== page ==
Daunting tasks await the new Indonesian Badminton Association (PBSI) executives at the All England Championships, the Sudirman Cup, the World Championships and the Southeast Asian Games (SEA Games).
This year marked a slump in Indonesia’s badminton, with the Olympic contingent failing for the first time since 1992 to win a gold medal. The team came home empty handed.
To add to their Olympic woes in London, Indonesian women’s doubles pair Meiliana Jauhari and Greysia Polii were ejected from the tournament in disgrace.
The Indonesian pair, as well as world doubles champions Wang Xiaoli-Yu Yang of China and their South Korean opponents Jung Kyuneun-Kim Ha-na and South Korea’s Ha Jung-eun-Kim Min-jung were disqualified by the Olympic committee on July 31 for “not using one’s best efforts to win a match” and “conducting oneself in a manner that is clearly abusive or detrimental to the sport”.
Meiliana and Greysia, as well as their coach Paulus Firman, were issued a four-month ban for their actions before their ban was reduced to two and a half months soon after newly elected PBSI chairman Gita Wiryawan was inaugurated in October.
The disqualification was the lowest point in Indonesia’s badminton history since the sport was fi rst included in the Barcelona Olympics in 1992, a year that saw Indonesian shuttlers win two gold medals.
China began to dent Indonesia’s badminton domination at the Sydney Olympics in 2000, by winning four out of five gold medals on offer, leaving Indonesia with the only remaining honor, courtesy of the men’s doubles pair Candra Wijaya– Tony Gunawan.
Taufik Hidayat preserved the gold tradition with his stellar performance at Athens 2004. So did doubles pair Markis Kido and Hendra Setiawan in Beijing in 2008.
Indonesian shuttlers also fell by the wayside in Super Series, one of the premier badminton events on the Badminton World Federation calendar.
Even when the tournament was held at home, the players fell short. In the June Djarum Indonesia Open super series, Indonesia secured only one title through men’s singles shuttler Simon Santoso.
In the Denmark Open super series in October, Tontowi Ahmad and Liliyana Natsir were the only Indonesians to reach the fi nal, where they came off second best against Xu Chen and Ma Jin of China.
The badminton association has urged the players to excel at four tournaments to come: The All- England Championships on March 5-10 in Birmingham, England; the Sudirman Cup on May 19-26 in Kuala Lumpur, Malaysia; the World Championships on Aug. 4-11 in Guangzhou, China; and the SEA Games in December in Myanmar.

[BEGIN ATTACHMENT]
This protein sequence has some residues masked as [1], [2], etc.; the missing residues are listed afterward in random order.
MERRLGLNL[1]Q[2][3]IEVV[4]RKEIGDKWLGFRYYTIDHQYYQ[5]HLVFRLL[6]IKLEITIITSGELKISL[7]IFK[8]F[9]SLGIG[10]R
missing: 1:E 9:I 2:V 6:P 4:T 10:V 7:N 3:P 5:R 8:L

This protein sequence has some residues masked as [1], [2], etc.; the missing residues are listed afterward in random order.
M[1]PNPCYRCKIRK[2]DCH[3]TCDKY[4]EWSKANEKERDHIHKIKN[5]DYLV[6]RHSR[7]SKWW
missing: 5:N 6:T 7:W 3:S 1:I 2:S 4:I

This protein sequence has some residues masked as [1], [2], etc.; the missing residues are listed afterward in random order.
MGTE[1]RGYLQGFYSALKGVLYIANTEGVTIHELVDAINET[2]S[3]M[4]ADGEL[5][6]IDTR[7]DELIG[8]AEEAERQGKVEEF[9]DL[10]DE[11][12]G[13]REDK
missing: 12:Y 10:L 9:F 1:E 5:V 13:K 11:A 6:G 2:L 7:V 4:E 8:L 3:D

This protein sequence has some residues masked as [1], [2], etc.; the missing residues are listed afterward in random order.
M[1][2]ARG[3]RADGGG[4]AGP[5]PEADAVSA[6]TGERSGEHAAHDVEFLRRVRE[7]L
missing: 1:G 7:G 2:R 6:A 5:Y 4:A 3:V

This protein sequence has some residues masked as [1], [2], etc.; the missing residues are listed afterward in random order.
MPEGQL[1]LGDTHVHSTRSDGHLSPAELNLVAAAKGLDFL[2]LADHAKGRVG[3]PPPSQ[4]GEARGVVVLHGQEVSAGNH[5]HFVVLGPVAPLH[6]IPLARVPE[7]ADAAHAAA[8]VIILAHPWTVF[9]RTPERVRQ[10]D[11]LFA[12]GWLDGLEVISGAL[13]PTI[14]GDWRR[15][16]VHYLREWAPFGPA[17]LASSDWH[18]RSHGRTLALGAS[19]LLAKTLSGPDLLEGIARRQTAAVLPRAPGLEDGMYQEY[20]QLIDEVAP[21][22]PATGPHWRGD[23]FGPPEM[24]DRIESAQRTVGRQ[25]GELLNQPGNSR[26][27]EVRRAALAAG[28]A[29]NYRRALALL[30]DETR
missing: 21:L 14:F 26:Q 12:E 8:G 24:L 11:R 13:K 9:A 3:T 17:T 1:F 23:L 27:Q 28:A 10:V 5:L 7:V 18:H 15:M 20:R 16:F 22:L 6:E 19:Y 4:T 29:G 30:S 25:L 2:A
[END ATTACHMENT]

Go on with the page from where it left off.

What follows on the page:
“I think our probability of winning the SEA Games is higher than winning the three others,” PBSI chairman Gita Wirjawan told a press conference at the association’s headquarters in Cipayung, East Jakarta, on Friday.
“Meanwhile, our probability of winning the Sudirman Cup, to be frank, is less than 50 percent,” he said.
Indonesia won the Sudirman Cup, the biennial mixed team tournament named after the founder of the PBSI and former Indonesian shuttler, in 1989, which appears to have been the first and last laurel for Indonesia to date.
In the following editions, Indonesia has had to be content with runner-up six times before crashing out in the semifinals at the latest tournament in 2011.
In the World Championships, Indonesia last won in 2007, with two titles each in the men’s doubles and the mixed doubles.In the biennial SEA Games in 2011 in Jakarta, Indonesia managed to clinch fi ve gold medals out of seven on offer.
The recruitment of Rexy Mainaky, Atlanta 2006 gold medalist with doubles partner Ricky Subagja, gives hope that Indonesia can bounce back from its poor performances.
The challenge ahead may well prove trickier than before, as threats now emanate not only from countries with badminton traditions like Malaysia, Korea, Denmark and China, but also from second-tier countries like Chinese Taipei and Hong Kong.
Paper Edition | Page: 8